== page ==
This month in the Vanity Fair Hollywood issue, I realized a long-held dream to tell the largely untold story of the all-female Ink and Paint department at the Walt Disney studio during the Golden Age -- the women behind the Mouse. My aunt, Rae Medby McSpadden, was a member of the department that traced the animators' drawings onto celluloid for filming and began her work on the Silly Symphonies when she came to the studio from Seattle in 1935. Even though Walt -- as he was known even to his staff -- had resisted doing a sequel to Three Little Pigs, Rae was assigned to painting kittens and Saint Bernards for the sequel to Three Orphan Kittens. That was until she -- and almost everyone else at the studio -- was pulled into the multi-handed but single-minded obsession that birthed the first animated feature, Snow White.
Though it fell somewhat outside the narrower purview of my story, I could not resist the opportunity to interview one other treasured behind-the-scenes woman, Marge Belcher Champion, famous as half of the dancing Champions of screen and stage, but known to Disney aficionados world wide as the real-live model for Snow White.
When I say model, what do I mean? Disney and staff developed a process called "rotoscoping"; actors were filmed as aids for the animators to impart more naturalism into their drawings for this challenging first feature. Fourteen-year-old Marge Belcher, whose father Ernest had a well-known dance studio in LA, was chosen "out of hundreds of girls," she says.
Walt was brilliant -- if controversial -- in many ways; one of his most felicitous choices has proven to be this lovely, intelligent woman who today is still an inspiration to anyone who sees her. "He made me call him Uncle Walt -- I was too young to call him Walt, which is what everyone else called him," remembers Marge.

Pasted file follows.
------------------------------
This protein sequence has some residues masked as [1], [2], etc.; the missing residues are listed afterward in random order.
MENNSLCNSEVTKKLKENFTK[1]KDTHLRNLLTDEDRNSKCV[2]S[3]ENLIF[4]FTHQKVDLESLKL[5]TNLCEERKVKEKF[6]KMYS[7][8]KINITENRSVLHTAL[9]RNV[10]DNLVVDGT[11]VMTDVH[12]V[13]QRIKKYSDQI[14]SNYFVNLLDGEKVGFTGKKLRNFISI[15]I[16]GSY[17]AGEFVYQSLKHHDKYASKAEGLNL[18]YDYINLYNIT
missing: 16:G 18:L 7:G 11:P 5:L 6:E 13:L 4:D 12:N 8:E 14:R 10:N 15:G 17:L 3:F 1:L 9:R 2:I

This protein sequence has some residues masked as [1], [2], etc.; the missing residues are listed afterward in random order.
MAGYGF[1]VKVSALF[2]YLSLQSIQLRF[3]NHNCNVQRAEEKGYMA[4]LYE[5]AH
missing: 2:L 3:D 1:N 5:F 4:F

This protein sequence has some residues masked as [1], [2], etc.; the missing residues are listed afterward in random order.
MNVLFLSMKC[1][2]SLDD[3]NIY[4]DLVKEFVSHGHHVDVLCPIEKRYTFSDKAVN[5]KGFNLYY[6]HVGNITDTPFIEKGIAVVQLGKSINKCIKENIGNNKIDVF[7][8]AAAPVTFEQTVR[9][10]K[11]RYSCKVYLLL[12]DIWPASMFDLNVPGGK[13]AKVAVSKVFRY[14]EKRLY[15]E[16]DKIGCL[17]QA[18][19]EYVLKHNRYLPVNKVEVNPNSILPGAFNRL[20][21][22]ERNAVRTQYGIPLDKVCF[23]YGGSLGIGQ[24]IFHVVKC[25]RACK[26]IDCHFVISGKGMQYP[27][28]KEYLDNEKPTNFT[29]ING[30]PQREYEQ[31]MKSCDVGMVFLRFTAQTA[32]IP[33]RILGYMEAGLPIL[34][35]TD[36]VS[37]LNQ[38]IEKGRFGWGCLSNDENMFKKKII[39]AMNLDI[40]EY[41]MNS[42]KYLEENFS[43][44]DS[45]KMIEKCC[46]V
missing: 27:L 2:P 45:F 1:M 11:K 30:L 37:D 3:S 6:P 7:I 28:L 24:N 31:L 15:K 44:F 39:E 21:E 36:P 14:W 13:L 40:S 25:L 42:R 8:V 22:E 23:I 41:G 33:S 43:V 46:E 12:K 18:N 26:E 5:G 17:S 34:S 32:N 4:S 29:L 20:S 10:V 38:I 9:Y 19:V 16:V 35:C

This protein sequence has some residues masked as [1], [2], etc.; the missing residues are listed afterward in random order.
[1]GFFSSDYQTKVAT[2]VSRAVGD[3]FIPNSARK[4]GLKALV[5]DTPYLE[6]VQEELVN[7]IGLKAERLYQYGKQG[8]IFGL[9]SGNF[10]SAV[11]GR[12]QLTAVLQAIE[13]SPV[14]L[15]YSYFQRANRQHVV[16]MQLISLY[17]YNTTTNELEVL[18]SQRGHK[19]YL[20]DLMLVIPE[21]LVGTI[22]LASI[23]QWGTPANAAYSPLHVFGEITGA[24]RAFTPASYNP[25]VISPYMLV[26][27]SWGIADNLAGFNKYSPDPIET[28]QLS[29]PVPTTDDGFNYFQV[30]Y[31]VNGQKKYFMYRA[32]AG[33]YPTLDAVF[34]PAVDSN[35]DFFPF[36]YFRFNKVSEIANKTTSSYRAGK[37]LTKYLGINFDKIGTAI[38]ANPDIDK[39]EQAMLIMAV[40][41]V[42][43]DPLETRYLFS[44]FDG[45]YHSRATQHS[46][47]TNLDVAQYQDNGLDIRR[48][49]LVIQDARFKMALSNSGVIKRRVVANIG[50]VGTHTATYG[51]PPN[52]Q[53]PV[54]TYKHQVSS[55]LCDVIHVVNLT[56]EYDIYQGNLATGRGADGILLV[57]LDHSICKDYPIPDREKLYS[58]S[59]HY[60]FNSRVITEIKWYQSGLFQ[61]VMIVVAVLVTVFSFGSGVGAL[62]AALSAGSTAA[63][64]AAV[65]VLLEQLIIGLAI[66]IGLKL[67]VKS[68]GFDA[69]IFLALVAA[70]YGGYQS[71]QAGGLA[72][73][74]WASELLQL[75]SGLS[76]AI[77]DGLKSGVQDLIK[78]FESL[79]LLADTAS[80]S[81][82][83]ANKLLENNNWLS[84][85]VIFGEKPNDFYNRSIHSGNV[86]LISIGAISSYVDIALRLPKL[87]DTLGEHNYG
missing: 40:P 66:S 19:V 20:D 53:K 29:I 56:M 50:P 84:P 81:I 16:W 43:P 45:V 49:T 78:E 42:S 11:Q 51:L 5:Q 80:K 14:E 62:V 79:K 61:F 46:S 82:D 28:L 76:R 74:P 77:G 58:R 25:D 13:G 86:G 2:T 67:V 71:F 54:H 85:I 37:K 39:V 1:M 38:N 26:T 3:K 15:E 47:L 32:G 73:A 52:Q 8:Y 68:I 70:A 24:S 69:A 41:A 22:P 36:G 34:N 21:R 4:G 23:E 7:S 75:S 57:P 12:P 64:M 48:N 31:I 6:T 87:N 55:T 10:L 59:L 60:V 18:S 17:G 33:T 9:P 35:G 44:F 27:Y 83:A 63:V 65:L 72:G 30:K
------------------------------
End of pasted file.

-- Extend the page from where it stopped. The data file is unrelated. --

Marge inspired the animators and now she is inspiring the rest of us; she has never stopped being animated. A week ago, a short but moving documentary by Douglas Turnbaugh and Gregory Vander Veer, Keep Dancing -- about Marge, now 90, and Donald Saddler, also 90, two dancing nonagenarians who have denied age its usual perquisites and still rent a studio and dance together every week -- made its debut at the Dance on Camera festival at Lincoln Center. Though they stick mostly to the floor and avoid leaps and spins, the pair are poster grown-ups for keeping the passions in our lives front and center.
Though Marge eventually went on to partner in all ways with Gower Champion, her first marriage (before the age of 18) was to Art Babbitt, one of the Disney studio's top animators. Babbitt was known for his work on the Queen in Snow White and the Dance of the Mushrooms in Fantasia. Babbitt ran afoul of Disney not once, but twice: first, when he had the audacity to marry "Uncle Walt's" treasured, under-age Snow White model and second, when he became the leader of the 1941 strike that so shook Disney's world.
"In those days -- it seems impossible now--" she says, "nice girls did not go to bed with people before they were married. I had been brought up by my British father, you just didn't do that, you did not sleep with them or live with them."